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论老子

道,领导也。领导必需要不断呼唤,教导下属以及以身作则。下属的过和错皆因领导懒惰。

 
 
 

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Chapter 30: Misused of Statistical Process Control  

2012-06-24 11:06:10|  分类: Buffer Mentality |  标签: |举报 |字号 订阅

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“Visual Management is not complete with a complete understand of the quality issue. One of the most powerful tool use to detect a quality issue as and when it is about to produce significantly larger number of defects is Statistical Process control (abbreviation SPC). This abnormal situation must be caught fast enough. Other wise, the deteriorating underlying condition will produce a large number of defects. However, SPC Let me continue to explain to you the possible misused of statistical process control (abbreviation, SPC),” I told John, “Following is a true story.

I spoke to a staff engineer, Xavier who works in Seagate Singapore, the world largest manufacturer of hard disk used in computers. This company pays US$15,000 to train each and every one of its engineers in 6-sigma workshop. And it employs more than 500 engineers. That is millions of US dollars invested in the 6-sigma program. So, should you expect it produces close to 3.4 defects per million kind of quality level?

This was how I interviewed Xavier during one of my visit to his home.

Based on my twenty years of implementing SPC, I went in straight in and said, ‘I know at least 40% of the control charts (interchangeable with SPC charts) are not effectively. How to tell whether a control chart is effective?

When there is an out-of-control point, do your engineers react to it immediately?’ Back in my mind, I would like to say 100% of the time no one would react to the out-of-control points.

Xavier replied, ‘Yes, we do. Our equipment is fixed with an auto-alarm system that whenever an out-of-control point occurs, the few engineers in-charge of that piece of equipment and their immediate bosses are informed through a computerized system linked to their personal computers. The engineers will therefore, rush down to the production line and act on it.’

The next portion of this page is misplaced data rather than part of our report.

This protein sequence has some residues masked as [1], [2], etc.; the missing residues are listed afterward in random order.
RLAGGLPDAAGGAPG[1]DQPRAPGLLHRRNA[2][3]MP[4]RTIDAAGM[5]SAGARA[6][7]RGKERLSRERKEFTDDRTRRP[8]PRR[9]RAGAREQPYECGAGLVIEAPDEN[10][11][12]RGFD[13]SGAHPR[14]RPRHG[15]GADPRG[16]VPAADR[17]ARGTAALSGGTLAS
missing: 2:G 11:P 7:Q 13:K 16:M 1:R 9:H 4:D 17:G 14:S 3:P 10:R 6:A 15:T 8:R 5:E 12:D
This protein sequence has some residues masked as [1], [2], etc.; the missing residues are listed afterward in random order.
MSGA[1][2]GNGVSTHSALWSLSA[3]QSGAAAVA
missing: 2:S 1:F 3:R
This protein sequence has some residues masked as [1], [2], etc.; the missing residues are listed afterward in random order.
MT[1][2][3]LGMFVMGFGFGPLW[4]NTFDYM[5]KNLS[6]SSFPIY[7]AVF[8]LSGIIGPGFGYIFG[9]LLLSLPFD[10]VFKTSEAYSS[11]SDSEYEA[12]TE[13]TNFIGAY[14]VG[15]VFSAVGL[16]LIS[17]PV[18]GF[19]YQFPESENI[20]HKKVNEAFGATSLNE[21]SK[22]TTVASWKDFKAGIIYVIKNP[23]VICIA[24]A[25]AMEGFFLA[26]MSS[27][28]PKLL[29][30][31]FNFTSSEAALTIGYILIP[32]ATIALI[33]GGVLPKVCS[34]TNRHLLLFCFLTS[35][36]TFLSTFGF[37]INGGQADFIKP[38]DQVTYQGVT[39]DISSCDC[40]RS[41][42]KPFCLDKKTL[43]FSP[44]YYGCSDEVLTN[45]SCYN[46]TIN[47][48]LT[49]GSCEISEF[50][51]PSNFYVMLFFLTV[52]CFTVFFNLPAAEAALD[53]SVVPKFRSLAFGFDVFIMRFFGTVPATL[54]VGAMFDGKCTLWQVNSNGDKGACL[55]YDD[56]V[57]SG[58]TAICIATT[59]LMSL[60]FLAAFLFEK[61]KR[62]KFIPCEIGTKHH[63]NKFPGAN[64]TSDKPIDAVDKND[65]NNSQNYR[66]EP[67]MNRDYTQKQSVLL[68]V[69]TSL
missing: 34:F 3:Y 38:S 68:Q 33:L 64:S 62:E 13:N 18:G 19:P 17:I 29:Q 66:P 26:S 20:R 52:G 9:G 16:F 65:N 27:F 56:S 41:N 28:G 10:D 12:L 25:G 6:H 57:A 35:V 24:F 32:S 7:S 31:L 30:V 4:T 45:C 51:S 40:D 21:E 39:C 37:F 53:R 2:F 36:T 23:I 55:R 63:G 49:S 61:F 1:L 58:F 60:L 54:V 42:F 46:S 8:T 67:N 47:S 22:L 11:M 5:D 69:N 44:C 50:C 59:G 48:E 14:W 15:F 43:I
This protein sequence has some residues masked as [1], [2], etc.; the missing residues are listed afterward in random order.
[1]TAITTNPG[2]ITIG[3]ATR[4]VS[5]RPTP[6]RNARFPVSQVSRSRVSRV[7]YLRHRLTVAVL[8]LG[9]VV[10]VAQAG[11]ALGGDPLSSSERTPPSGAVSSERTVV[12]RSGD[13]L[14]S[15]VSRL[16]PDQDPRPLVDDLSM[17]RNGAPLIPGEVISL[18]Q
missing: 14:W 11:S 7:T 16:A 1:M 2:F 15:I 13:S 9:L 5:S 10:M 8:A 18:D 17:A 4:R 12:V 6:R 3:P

I said, ‘Okay! Let’s assume they responded immediately all the time. What do you think is in these engineers’ mind? At that pressing moment to avoid prolonged equipment downtime, in his mind he thinks of two things. One, he must first quickly decides ‘Go’ or ‘No go’. ‘Go’ in this context it means to release the equipment to continue production. ‘No go’ means to down the equipment for further investigation. I strongly believed almost all the time, the decision was a “Go”.

Xavier replied, ‘Yes, I fully agree with you. But what is wrong with that decision?’ 

Figure 30-1: Distorted SPC principle

 

I explained, ‘The basic tenet of SPC is to down the equipment for an immediate investigation after an out-of control point occurs. Upon completing the investigation, an engineer then decides what to do with the piece of equipment. Your engineers are doing things in the reverse order. That is they make the decision whether to continue production or not before carrying out the investigation. Under this kind of erroneous practice, I can safely conclude that your engineers never carry out a proper investigation.’

‘No! That is no true,’ said Xavier ‘We do carry out our investigation. Our SPC system is very advance. It allows us to tabulate the recent occurrences of out-of-control situations. We do a Pareto Analysis[1] and we work on the top 3 most frequently occurring problems.’

‘Wow!’ I exclaimed, ‘That is not the true spirit of SPC which calls for immediate investigation. In addition to allowing a delay investigation, it also tells the whole engineering community there is no need to investigate most of the issues. The correct principle should be investigate first and then decide whether to stop or continue with production.’

 

Figure 30-2: Correct SPC principle

 

Let’s not drill further into the actual practice that had deviated from the basic tenet of SPC. What is the cumulative process yield? Is it around 98%? That is 2% yield loss. At 20,000 defect per million, it is a far cry from 3.4 defect per million.

I am very sure none of the company that had spent a fortune in training their engineers in the 6-sigma black belt program is achieving a quality level anything near zero defects. Perhaps, at 2% defect rate, that is the best that they can achieve. Why am I so certain of my deduction?”